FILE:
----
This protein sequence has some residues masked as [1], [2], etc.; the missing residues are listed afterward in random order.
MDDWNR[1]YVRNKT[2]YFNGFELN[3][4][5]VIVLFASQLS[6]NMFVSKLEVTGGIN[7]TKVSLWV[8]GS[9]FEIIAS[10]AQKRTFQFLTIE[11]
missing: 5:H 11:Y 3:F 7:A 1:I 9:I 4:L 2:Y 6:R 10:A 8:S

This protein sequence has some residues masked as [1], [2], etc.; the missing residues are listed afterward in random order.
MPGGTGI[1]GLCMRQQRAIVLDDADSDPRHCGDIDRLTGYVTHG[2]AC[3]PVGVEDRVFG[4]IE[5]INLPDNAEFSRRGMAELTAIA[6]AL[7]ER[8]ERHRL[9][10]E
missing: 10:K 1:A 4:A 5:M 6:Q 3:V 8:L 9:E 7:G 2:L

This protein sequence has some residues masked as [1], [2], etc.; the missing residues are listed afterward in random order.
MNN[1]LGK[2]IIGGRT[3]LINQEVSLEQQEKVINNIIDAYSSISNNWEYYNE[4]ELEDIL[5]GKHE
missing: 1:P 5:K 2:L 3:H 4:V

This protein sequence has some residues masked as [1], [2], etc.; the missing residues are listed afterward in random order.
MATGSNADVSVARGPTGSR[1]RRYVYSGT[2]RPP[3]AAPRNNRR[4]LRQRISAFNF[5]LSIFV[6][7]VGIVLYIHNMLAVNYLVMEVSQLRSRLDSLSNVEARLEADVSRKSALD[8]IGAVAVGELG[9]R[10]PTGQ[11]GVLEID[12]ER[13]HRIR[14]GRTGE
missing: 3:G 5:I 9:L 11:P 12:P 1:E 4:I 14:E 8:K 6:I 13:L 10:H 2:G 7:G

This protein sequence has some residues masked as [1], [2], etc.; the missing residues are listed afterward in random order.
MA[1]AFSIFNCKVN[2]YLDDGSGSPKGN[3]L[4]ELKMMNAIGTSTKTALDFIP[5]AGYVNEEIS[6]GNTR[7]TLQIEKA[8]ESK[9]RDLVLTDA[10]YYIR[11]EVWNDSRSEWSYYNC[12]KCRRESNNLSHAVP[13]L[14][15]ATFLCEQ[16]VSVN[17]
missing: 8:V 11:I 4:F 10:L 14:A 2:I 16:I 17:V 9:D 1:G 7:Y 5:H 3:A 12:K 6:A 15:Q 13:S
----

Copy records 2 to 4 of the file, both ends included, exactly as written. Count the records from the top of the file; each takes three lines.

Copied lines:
This protein sequence has some residues masked as [1], [2], etc.; the missing residues are listed afterward in random order.
MPGGTGI[1]GLCMRQQRAIVLDDADSDPRHCGDIDRLTGYVTHG[2]AC[3]PVGVEDRVFG[4]IE[5]INLPDNAEFSRRGMAELTAIA[6]AL[7]ER[8]ERHRL[9][10]E
missing: 10:K 1:A 4:A 5:M 6:Q 3:V 8:L 9:E 7:G 2:L

This protein sequence has some residues masked as [1], [2], etc.; the missing residues are listed afterward in random order.
MNN[1]LGK[2]IIGGRT[3]LINQEVSLEQQEKVINNIIDAYSSISNNWEYYNE[4]ELEDIL[5]GKHE
missing: 1:P 5:K 2:L 3:H 4:V

This protein sequence has some residues masked as [1], [2], etc.; the missing residues are listed afterward in random order.
MATGSNADVSVARGPTGSR[1]RRYVYSGT[2]RPP[3]AAPRNNRR[4]LRQRISAFNF[5]LSIFV[6][7]VGIVLYIHNMLAVNYLVMEVSQLRSRLDSLSNVEARLEADVSRKSALD[8]IGAVAVGELG[9]R[10]PTGQ[11]GVLEID[12]ER[13]HRIR[14]GRTGE
missing: 3:G 5:I 9:L 11:P 12:P 1:E 4:I 14:E 8:K 6:I 13:L 10:H 2:G 7:G